The defense’s three primary issues, with which they hope to get a reversal, are all aimed at decisions that the judge made, including the judge’s decision to allow the prosecution to bring the issue of the Vikings in on cross examination. With regard to the latter, the panel appeared to agree with the prosecution that the defense had opened the door on such a topic when Mr. Tanaka took the stand and testified at length about his personal and professional ethics.

    But watch the video and see what you think.

    I hope that answers your questions.


  • I just thought the prosecutor had to have known his statement about the 1991 “Viking” lawsuit was delebertly misleading ( fancy law term for lie) . Even the usual right-side of the approved narrative legal experts had problems with Fox’s “judgement” . I’ll put witness la down for the “ends justify the means” vote.

  • Had Tanaka not taken the stand he would have a chance. But, his ego overtook him. There’s a reason why you have the right to remain silent.

  • Thank you for the legal commentary Mr. Kong. I’m sure you are as qualified on that topic as you were on being a police officer. Prosecute a cop and its persecution. Prosecute anyone else and its law and order. Get over it, Johnny. It’s over. I’m sure a lot of dirty cops got away, so be grateful.

  • Its strange, but amusing that the Deputy who smuggled the telephone into the jail to start it all received a 6 month jail sentence. Of course he cooperated and testified truthfully.

    What would have happened if the convicted detectives and so forth had done the same thing ? Admit their participation and done the right thing ? I could only imagine Judge Anderson would have taken that into consideration and have sentenced them to a more lenient prison term.

    and CF, I agree, many a Deputy skated on this one….many more should have been thrown in prison.

  • Since the topic is a Viking Tattoo (specifically) on Paul Tanaka, let’s merge with information on the Century Station clique of deputies who call themselves “Regulators”. They picked up where the Vikings left off. Same game (and location) with a different name & players.

  • I’m not taking sides, and I realize this was a federal trial, however, referring to someone as a gang member when there was no evidence his alleged crime was to benefit the “gang”, no predicate crimes on record other than a broad civil judgement from 26 years ago, and giving the jury the impression that he is affiliated with a “gang” because of a tattoo he got almost 30 years ago, seems pretty volatile. Again, I’m sure this guy pulled the same type of stuff in admin cases to screw deputies over, but if you’re case is strong, stick with facts. This gang stuff is a stretch in my opinion. If this was a real gang member or former gang member on trial, they would have never let that in without way more proof the guy was actively involved in gangs.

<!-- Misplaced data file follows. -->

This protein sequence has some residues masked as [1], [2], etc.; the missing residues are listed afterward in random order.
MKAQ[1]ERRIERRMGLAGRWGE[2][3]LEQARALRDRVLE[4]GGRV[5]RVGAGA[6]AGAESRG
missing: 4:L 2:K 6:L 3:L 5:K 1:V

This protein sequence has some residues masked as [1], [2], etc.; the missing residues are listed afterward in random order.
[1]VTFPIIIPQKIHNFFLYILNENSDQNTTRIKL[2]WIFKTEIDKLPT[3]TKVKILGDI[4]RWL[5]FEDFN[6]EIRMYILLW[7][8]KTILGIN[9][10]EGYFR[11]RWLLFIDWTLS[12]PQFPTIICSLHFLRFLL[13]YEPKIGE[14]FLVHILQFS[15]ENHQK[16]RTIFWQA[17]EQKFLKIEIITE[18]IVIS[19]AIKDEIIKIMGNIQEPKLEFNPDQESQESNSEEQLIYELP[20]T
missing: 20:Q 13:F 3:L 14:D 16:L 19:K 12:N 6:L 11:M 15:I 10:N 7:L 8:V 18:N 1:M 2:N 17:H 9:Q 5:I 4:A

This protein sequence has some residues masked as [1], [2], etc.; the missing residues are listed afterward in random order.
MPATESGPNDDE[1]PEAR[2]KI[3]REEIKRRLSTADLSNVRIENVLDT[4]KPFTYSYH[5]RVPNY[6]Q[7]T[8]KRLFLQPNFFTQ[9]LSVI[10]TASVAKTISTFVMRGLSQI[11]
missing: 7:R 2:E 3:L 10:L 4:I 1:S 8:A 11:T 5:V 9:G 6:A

• To second paying attention’s opinion, if the case was so great, such a slam dunk, then why did the Federal prosecutor resort to lying and lapses of “judgement “to win? Of course the fact that witness la thinks it’s a-ok to railroad the “wrong kind”of defendants is another issue.

  • And I think a few commenters are letting their hatred of the man blind them to some pretty nasty behavior by the Feds.

  • @ Major Kong. Read and familiarize the meaning of karma. The ruined lives and careers of many deputies are too numerous to list. I wouldn’t call it hatred. Let’s just say the feeling is mutual concerning those who Tanaka screwed over and how the Feds are dealing with Tanaka. Even the LASD personnel who post here (with few exceptions) agree.

  • Be careful while evoking karma. You assume she is on your side, she has a way of biting hardest on those who are certain they’re right.

  • After Mr. Tanaka’s attorney explained to the appeals court that the tattoo on Tanaka’s ankle is simply a harmless depiction of the Lynwood Station mascot, i can understand why Tanaka was so upset the prosecutor tried to make it seem like something bad.
    On the other hand, its somewhat curious that a guy with no other tattoos would get a tattoo of the mascot for his place of employment.
    And it was at a time when most people didn’t wear tattoos, unless they had been in the military or a motorcycle club, or prison.
    I would assume that before Tanaka went permanent with a tattoo of the mascot, he first bought the satin jacket in the Lynwood Station colors with the embroidered mascot on the back.
    Tanaka and the other guys probably wore their mascot jackets quite often when going out for pizza or to the movies, and certainly whenever they were at the park with one of the amateur sports leagues they sponsored.
    I assume that I can find the station mascot somewhere on the LASD website or the L.A. County website.
    I haven’t been to the Lynwood Station yet.
    Will i find the mascot on the building exterior at the public entrance? Or is it part of a terrazo mosaic on the floor when you walk inside?